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Re: aerial roots. also, substrates.

I've been sitting on this reply for a few weeks, and I've noticed another
related thread developing on substrates.

Giancarlo (I think) asked about aerial roots in plants.  Speculation
followed that substrate (as opposed to water-column) fertilization might
help ameliorate this.  Tom responded with:

> Date: Sat, 26 Apr 2003 13:03:42 -0400
> From: Thomas Barr <tcbiii at earthlink_net>
> Subject: Re: aerial roots
> I think it's more likely a response to needing more O2 for root respiration.
> Much like Cypress knees in swamps or Mangrove roots' allowing O2 for root
> respiration. A number of wetland plants do this.
> There's no source of O2 down in the wetland substrates.

I agree with the assertion that there's no O2 down in aquatic substrates,
save for in the mm or less around the roots of aquatic macrophytes [1].
The O2 is there, however, b/c the plants put it there.  Aquatic plants
draw up CO2 from the substrate (CO2 that results from bacterial
respiration made possible by the O2 the plants pumped out down there).
Aquatic plants also draw up other nutrients from the substrate:  P, N, K
and all the rest, but don't take them up nearly as readily from the water
column as they do from the substrate [2].

Now, that said, I suspect that our mini-environments don't have much in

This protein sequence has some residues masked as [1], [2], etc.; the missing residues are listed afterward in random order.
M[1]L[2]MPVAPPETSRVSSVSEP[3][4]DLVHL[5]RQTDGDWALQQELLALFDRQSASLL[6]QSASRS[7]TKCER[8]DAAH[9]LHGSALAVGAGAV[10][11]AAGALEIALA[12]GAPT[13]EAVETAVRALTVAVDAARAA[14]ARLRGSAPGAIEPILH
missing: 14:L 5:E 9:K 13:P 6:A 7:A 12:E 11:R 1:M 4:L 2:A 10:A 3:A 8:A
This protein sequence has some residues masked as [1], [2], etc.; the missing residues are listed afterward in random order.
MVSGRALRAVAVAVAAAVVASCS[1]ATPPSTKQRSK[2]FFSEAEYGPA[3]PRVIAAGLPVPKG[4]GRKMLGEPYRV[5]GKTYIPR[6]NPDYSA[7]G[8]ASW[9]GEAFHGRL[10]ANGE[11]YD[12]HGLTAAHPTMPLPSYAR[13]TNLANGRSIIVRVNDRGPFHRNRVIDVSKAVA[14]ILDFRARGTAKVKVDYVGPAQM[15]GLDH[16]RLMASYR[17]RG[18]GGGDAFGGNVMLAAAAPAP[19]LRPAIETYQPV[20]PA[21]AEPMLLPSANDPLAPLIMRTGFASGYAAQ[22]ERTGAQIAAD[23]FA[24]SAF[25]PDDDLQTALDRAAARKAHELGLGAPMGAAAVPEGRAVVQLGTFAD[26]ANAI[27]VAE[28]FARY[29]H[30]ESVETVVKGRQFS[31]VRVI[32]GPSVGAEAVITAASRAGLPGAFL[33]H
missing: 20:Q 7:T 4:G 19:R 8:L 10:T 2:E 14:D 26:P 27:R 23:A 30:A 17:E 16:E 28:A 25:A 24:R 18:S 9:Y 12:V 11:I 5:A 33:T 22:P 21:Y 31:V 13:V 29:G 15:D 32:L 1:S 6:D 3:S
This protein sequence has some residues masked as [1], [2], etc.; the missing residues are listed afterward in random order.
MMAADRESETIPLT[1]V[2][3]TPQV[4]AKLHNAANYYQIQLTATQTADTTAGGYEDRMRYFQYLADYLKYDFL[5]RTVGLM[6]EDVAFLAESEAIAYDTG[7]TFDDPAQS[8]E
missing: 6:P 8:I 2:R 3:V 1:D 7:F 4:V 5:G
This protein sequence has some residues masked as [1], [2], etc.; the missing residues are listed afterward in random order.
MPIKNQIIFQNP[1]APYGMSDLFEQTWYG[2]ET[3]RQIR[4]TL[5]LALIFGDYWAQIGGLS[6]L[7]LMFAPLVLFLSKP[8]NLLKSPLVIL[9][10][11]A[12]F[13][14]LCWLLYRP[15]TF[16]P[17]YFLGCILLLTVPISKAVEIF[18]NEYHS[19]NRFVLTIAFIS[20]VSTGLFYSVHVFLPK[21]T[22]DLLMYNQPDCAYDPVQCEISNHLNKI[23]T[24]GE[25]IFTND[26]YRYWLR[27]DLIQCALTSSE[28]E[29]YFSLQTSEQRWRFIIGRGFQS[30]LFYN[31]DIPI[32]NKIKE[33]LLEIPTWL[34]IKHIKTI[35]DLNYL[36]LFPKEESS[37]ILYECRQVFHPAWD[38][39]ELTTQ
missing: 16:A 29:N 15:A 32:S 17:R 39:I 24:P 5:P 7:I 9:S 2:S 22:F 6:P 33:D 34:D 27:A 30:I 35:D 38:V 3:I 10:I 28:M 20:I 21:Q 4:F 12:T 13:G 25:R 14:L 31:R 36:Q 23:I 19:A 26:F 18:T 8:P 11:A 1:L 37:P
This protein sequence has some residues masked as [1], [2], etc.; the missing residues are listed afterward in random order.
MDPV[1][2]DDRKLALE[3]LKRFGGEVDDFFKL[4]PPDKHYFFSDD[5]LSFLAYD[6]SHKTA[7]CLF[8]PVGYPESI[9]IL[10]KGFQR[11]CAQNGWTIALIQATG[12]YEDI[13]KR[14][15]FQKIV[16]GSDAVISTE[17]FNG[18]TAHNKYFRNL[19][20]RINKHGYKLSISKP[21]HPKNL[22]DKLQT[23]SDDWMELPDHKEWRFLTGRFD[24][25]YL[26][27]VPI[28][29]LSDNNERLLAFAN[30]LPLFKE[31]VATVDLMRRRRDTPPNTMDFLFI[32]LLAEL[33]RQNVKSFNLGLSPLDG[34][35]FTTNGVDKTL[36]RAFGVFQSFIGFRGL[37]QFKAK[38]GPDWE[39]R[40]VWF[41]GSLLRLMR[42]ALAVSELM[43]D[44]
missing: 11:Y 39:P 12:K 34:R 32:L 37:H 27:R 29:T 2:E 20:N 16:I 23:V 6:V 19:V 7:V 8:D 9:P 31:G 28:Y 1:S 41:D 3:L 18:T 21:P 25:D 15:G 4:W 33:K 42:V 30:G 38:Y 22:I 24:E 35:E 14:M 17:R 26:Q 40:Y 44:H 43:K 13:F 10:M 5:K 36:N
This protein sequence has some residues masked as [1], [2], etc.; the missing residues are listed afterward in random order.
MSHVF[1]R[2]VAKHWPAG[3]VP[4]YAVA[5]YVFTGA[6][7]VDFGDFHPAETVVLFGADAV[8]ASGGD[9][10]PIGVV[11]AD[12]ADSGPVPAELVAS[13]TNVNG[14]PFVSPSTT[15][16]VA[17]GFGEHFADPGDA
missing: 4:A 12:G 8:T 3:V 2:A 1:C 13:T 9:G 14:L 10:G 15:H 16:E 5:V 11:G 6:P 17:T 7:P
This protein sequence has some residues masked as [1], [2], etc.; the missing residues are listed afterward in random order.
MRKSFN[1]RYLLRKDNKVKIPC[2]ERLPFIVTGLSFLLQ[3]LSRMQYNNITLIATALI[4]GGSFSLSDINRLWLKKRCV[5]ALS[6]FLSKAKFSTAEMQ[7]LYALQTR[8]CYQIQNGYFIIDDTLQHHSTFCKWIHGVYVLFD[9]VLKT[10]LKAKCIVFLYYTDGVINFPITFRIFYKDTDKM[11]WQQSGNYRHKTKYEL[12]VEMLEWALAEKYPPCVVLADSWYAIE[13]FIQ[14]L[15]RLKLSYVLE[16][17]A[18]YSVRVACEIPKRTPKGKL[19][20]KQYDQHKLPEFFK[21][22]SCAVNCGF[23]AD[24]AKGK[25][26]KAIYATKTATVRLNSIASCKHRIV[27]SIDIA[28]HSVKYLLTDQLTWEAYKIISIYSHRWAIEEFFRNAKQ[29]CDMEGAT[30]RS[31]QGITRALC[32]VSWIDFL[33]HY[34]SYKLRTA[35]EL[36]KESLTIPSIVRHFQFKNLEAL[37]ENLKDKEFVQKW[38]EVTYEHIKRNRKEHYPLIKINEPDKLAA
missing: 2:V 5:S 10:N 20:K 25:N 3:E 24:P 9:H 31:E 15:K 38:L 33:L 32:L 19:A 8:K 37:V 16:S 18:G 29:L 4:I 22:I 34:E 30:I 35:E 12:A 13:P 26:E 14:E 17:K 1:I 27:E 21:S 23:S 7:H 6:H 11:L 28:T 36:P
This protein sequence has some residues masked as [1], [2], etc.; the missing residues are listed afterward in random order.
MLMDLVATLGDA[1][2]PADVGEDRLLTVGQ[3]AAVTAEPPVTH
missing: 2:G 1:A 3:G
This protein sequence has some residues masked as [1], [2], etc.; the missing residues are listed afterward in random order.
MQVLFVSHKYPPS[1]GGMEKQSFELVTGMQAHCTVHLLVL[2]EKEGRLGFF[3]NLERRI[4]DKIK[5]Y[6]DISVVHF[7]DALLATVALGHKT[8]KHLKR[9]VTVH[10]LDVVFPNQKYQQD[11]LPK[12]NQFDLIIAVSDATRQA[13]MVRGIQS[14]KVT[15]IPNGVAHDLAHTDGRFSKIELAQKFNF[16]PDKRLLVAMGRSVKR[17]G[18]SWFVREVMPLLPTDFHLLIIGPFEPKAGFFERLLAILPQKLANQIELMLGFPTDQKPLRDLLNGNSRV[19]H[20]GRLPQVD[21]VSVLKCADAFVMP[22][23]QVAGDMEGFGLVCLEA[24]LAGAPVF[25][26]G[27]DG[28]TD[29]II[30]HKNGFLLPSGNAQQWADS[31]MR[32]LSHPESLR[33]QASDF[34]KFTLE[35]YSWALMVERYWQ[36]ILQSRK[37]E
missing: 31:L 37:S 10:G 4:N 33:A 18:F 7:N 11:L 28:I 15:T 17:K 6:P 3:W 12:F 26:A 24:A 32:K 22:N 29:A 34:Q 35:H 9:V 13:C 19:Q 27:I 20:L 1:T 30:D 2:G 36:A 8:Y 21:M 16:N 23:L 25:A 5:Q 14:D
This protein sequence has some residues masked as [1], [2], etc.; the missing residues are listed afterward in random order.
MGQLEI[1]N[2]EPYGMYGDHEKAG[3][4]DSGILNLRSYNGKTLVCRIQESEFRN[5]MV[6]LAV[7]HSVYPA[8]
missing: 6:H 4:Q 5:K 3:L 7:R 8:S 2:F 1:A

common with the substrates in nature (if I may grossly generalize the
substrates used in the hobby).  First, there are almost no nutrients down
there in our gravel.  Certainly rock gravel itself possesses no nutrient
value for plants, and what little may be present as detritus or
particulate organic matter (fish poop, dead plant bits, etc.), we vacuum
up on a regular basis (or, at least, it is common practice to do so).
Second, our substrates are relatively porous and have many, many times
the water flow rate of, for instance, a muddy swamp bottom.  I suspect
this porosity and relatively high flow rate are what allow us to get away
with water-column fertilization, as the nutrient-rich water is eventually
circulated through the substrate, where the plants can take up the
nutrients through their roots.

For the discussion of substrates, I'm inclined to think that our tanks
would benefit from some form of organic substrate, rather than rock.  The
problem, I suspect, and why they aren't more common, is that organic
substrates tend to make a mess in the water, and we tned to like and
value clear water.  I'd appreciate any ideas for how to have an organic
substrate without ending up with muddy water.  This Florabase may be
interesting in that regard.  Would like to hear more about it.

Roger Miller may have had the best reply to this so far, under the topic
of setting up a new 120 gal. tank.  I supposed I should be talking about
fertile and infertile substrates, too.


[1]  I can't find a reference for this other than my class notes.

[2]  Chambers, P.A., et al.  1989.  "Roots versus shoots in nutrient
uptake by aquatic macrophytes in flowing waters."  Can. J. Fish. Aquat.
Sci.  46:435-439.  They found no significant correlation between water
nutrient levels and biomass, shoot density or tissue nutrient
concentrations.  Also, biomass and shoot density were consistently higher
for plants in high-nutrient sediments than in low-nutrient sediments,
regardless of water condition.  Finally, tissue nutrient concentrations
were consistently higher for plants in high-nutrient sediments than in
low-nutrient sediments, regardless of water condition.  Potamogeton
crispus was used in this study.